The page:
Your songs come from somewhere. and I would venture to say they come from your life, so you must have done something. I really like "My Lucky Day." That didn't come from delivering stuff in a truck, that came from a friend who needed you to write a song for him to help him through a tough time.


              So, you who "haven't done anything" was the person who could help your friend. The credits I've accumulated over a lifetime didn't do him any good at all.


              Look how much you've changed since you started opening up in this forum. You stopped waiting for things to happen. You came to the Line 6 conference. You started learning a DAW. You overcame your fear of having people hear your raw vocals and you have to admit, they sounded pretty effing great in "Magic Spell."


              Now's the time to get that sense of urgency Terry described so eloquently. Push further, more often, and make yourself uncomfortable more. Fail more. Succeed more.


              I'm sure you have a fear of failure, that's usually what keeps people from pushing further and taking chances. In that respect I have to tell you a story about when I joined Gibson. I don't fail a lot (I'm pretty lucky, actually), and Henry (Gibson's CEO) knew that. At one point he took me aside and said "You're now in a position where you're bound to fail at some point, and also in a position where it could be a really big failure. And when that happens, I want you to remember you just have to pick yourself up and keep going."


              That's pretty good advice, I think. Remember those Andy Warhol quotes I linked to a few posts back? One of the best ones was where he regretted how long it took him to learn to say "So what?". You didn't get hired for the club gig...so what? No one liked your latest song. So what? You had a hit single and made some money. So what?


              You haven't done a zillion things in your life that look good on a resume. So what? You're a thoroughly pleasant person with a great attitude and a very sweet wife, and frankly, the world could use a lot more people like you and a lot fewer overachievers who try too hard to make up for something they're not.


          • #10

            I've never been a full time musician. I won't go into my story but I'll relate some from people I know.

            One is a Jazz musician. He's never worked a 9-5 job in his life. He started playing in bands in H.S. Toured with a well known Vocal group in the early 70's and even played Madison Square Garden when he was 18. He decided to go into Jazz because he needed more stimulation from the music. He's got a number of CD's out but didn't get rich from them because he's not Kenny G. He does however make a living in music. He does what ever he needs to do to make a buck. He teaches privately, does session work, plays gigs, and teaches Jazz at a College even though he has no College degree. A lot of Jazz musicians play what ever music makes them money. Wedding, corp gigs, teaching, cruise ship gigs etc.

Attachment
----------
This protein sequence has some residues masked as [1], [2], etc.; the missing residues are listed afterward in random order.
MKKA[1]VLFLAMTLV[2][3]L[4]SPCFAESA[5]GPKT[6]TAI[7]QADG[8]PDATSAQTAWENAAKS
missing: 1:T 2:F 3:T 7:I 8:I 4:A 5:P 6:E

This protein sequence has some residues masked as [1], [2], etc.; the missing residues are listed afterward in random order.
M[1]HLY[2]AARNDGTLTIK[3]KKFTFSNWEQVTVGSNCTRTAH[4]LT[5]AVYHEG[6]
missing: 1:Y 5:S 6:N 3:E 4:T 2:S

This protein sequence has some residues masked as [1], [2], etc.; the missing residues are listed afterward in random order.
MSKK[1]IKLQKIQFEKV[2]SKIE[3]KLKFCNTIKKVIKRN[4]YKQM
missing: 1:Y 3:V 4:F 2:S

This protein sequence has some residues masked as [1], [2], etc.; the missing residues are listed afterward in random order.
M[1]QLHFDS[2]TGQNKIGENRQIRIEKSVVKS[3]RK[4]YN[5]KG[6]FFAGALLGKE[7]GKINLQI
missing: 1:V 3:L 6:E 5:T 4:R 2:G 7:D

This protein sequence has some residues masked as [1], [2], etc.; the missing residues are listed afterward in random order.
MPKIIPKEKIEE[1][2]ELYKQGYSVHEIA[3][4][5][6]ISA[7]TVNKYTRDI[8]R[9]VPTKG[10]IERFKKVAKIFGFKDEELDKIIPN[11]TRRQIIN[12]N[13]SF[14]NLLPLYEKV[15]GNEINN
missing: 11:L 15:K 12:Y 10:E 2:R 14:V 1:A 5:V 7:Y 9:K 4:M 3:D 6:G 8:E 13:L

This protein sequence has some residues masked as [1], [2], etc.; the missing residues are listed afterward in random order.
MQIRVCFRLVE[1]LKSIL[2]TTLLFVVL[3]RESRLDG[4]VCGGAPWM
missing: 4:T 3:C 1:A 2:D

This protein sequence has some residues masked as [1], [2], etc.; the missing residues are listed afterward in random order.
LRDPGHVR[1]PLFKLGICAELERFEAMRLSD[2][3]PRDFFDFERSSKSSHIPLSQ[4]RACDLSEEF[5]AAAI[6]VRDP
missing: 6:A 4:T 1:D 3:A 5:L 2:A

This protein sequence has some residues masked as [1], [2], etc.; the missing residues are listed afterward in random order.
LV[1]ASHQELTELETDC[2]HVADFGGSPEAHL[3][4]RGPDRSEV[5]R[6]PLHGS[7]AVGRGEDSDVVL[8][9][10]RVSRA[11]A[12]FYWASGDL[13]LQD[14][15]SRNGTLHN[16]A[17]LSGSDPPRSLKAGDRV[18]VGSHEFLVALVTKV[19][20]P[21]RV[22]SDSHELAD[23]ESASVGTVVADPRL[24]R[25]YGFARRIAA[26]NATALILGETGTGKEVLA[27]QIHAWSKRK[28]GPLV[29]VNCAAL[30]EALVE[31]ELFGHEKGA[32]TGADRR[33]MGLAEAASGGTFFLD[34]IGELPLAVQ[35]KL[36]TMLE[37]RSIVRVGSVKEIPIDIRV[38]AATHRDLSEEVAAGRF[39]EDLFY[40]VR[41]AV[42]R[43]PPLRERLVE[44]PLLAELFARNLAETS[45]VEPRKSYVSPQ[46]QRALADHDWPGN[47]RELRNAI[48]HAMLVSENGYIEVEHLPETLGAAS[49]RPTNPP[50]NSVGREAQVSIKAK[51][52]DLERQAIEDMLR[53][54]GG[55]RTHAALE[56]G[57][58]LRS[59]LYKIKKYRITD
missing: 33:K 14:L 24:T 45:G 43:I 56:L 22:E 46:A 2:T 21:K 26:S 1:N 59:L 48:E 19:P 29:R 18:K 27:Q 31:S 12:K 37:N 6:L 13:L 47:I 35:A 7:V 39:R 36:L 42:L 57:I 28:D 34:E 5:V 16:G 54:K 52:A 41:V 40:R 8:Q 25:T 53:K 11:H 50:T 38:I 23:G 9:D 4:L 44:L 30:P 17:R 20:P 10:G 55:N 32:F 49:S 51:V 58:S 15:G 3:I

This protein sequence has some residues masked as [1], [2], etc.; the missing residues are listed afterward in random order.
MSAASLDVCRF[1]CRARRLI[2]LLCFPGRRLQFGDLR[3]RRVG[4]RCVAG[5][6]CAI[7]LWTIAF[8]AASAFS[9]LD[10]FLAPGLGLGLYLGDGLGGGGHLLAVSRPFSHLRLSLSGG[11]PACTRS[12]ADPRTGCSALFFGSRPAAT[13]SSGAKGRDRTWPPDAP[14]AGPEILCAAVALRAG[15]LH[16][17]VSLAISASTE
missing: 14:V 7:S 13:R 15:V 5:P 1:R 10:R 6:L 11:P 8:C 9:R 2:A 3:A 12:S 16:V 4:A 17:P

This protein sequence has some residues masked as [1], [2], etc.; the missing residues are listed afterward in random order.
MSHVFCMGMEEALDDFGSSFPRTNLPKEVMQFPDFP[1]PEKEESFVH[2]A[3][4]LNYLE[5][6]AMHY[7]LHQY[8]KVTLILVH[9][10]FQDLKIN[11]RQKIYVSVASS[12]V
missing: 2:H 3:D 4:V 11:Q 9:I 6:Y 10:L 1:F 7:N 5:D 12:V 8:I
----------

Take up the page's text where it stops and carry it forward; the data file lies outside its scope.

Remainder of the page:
Another friend of mine used to make a steady $1K/week as an acoustic guitarist/vocalist playing in clubs 5-6 nights/week. He ALWAYS had a tip jar out. He always played cover material and maybe a few originals because let's face it unless you're well known or have a HUGE following you're dilusional thinking anyone but a small crowd of fans wants to hear your original material for an entire night.

            I grew up in NJ and bands like Bon Jovi didn't get the large following by playing originals all night. It was the other way around. You play what the people want to hear, you build a following, and you slowly incorporate your originals into the act. 

            Some people will pay you $200 to sing a song or two at the church during the wedding on a Saturday afternoon. Another friend of mine has a great voice for opera(talk about no work) and he's been paid $500 to sing one or two songs at private parties quite a few times. He's even had to learn songs in Yidish and Japanese. 

            None of the people I know who make decent money in the music business are playing their music all the time. They play what ever brings them a paycheck.

            Just my perspective. Hope it helps

            Comment


            • #11

              I make some money playing gigs and the occasional studio date.  I sold maybe a dozen copies of my own music.

              Comment


              • MikeRivers
                MikeRivers commented
                Editing a comment

                You guys sure aren't giving Mark any encouragement.

                I suspect that anyone with a successful career in music doesn't have time or interest to hang out on a forum like this one. Let's face it. All of us here have our day jobs, and except for a a few short periods in our lives, our music is for fun, our own sense of accomplishemnt, and occasional small change.

                If anyone here has a string of major hits, a label contract, and some TV appearances, come back and tell us how it's going. 


            • #12

              First the joke: How do you make a million dollars as a musician? Start with two million.